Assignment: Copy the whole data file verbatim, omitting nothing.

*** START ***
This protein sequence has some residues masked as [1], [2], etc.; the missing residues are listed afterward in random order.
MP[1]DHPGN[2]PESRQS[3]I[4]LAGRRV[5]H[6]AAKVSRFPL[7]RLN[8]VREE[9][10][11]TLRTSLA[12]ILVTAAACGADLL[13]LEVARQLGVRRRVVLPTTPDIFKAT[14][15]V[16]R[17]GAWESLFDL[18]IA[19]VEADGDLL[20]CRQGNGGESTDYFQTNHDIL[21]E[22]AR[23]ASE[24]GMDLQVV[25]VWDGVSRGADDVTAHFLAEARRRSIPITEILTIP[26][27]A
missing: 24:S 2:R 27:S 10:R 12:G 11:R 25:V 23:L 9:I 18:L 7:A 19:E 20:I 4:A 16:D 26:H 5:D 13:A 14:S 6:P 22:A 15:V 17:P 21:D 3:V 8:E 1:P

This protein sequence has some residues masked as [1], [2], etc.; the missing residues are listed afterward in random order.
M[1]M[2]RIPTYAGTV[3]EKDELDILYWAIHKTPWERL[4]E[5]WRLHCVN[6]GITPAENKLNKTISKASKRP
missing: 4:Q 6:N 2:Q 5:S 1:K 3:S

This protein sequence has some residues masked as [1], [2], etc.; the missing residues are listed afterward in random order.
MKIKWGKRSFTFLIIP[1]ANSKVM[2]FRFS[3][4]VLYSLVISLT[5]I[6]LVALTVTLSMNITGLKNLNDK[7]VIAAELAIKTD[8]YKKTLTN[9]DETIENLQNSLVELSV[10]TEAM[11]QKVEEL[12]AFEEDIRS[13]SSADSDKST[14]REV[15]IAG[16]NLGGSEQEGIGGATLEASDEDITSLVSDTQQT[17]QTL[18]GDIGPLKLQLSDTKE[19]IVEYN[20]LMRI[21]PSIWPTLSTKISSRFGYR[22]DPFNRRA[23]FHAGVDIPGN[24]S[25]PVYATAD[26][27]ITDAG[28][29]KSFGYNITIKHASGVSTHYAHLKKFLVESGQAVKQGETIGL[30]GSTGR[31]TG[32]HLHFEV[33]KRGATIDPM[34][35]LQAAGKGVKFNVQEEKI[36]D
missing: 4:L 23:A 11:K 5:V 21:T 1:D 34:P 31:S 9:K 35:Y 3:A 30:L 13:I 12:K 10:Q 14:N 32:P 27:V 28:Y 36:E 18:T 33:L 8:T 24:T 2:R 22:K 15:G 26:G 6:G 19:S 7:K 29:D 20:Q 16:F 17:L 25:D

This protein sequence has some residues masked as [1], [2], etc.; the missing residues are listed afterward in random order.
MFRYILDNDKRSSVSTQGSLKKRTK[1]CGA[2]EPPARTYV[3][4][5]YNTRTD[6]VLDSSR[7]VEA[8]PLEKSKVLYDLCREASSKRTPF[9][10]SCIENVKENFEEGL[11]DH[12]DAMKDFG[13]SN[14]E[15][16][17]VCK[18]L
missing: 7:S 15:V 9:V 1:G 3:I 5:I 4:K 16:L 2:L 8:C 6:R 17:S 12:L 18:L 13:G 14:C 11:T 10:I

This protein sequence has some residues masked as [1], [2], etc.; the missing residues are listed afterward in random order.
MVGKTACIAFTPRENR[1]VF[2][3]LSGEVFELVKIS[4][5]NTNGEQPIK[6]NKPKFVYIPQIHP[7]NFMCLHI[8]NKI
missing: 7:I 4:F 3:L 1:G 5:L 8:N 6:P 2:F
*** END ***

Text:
This protein sequence has some residues masked as [1], [2], etc.; the missing residues are listed afterward in random order.
MP[1]DHPGN[2]PESRQS[3]I[4]LAGRRV[5]H[6]AAKVSRFPL[7]RLN[8]VREE[9][10][11]TLRTSLA[12]ILVTAAACGADLL[13]LEVARQLGVRRRVVLPTTPDIFKAT[14][15]V[16]R[17]GAWESLFDL[18]IA[19]VEADGDLL[20]CRQGNGGESTDYFQTNHDIL[21]E[22]AR[23]ASE[24]GMDLQVV[25]VWDGVSRGADDVTAHFLAEARRRSIPITEILTIP[26][27]A
missing: 24:S 2:R 27:S 10:R 12:G 11:R 25:V 23:L 9:I 18:L 7:A 19:E 20:I 4:A 16:D 26:H 5:D 13:A 14:S 6:P 22:A 15:V 17:P 21:D 3:V 8:E 1:P

This protein sequence has some residues masked as [1], [2], etc.; the missing residues are listed afterward in random order.
M[1]M[2]RIPTYAGTV[3]EKDELDILYWAIHKTPWERL[4]E[5]WRLHCVN[6]GITPAENKLNKTISKASKRP
missing: 4:Q 6:N 2:Q 5:S 1:K 3:S

This protein sequence has some residues masked as [1], [2], etc.; the missing residues are listed afterward in random order.
MKIKWGKRSFTFLIIP[1]ANSKVM[2]FRFS[3][4]VLYSLVISLT[5]I[6]LVALTVTLSMNITGLKNLNDK[7]VIAAELAIKTD[8]YKKTLTN[9]DETIENLQNSLVELSV[10]TEAM[11]QKVEEL[12]AFEEDIRS[13]SSADSDKST[14]REV[15]IAG[16]NLGGSEQEGIGGATLEASDEDITSLVSDTQQT[17]QTL[18]GDIGPLKLQLSDTKE[19]IVEYN[20]LMRI[21]PSIWPTLSTKISSRFGYR[22]DPFNRRA[23]FHAGVDIPGN[24]S[25]PVYATAD[26][27]ITDAG[28][29]KSFGYNITIKHASGVSTHYAHLKKFLVESGQAVKQGETIGL[30]GSTGR[31]TG[32]HLHFEV[33]KRGATIDPM[34][35]LQAAGKGVKFNVQEEKI[36]D
missing: 4:L 23:A 11:K 5:V 21:T 1:D 34:P 31:S 9:K 35:Y 3:A 30:L 13:I 12:K 10:Q 14:N 32:P 27:V 28:Y 36:E 18:T 33:L 8:T 24:T 2:R 22:K 15:G 26:G 6:G 19:S 7:K 29:D 20:Q 16:F 17:L 25:D

This protein sequence has some residues masked as [1], [2], etc.; the missing residues are listed afterward in random order.
MFRYILDNDKRSSVSTQGSLKKRTK[1]CGA[2]EPPARTYV[3][4][5]YNTRTD[6]VLDSSR[7]VEA[8]PLEKSKVLYDLCREASSKRTPF[9][10]SCIENVKENFEEGL[11]DH[12]DAMKDFG[13]SN[14]E[15][16][17]VCK[18]L
missing: 7:S 15:V 9:V 1:G 3:I 5:I 4:K 16:L 2:L 8:C 6:R 17:S 12:L 18:L 13:G 14:C 11:T 10:I

This protein sequence has some residues masked as [1], [2], etc.; the missing residues are listed afterward in random order.
MVGKTACIAFTPRENR[1]VF[2][3]LSGEVFELVKIS[4][5]NTNGEQPIK[6]NKPKFVYIPQIHP[7]NFMCLHI[8]NKI
missing: 7:I 4:F 3:L 1:G 5:L 8:N 6:P 2:F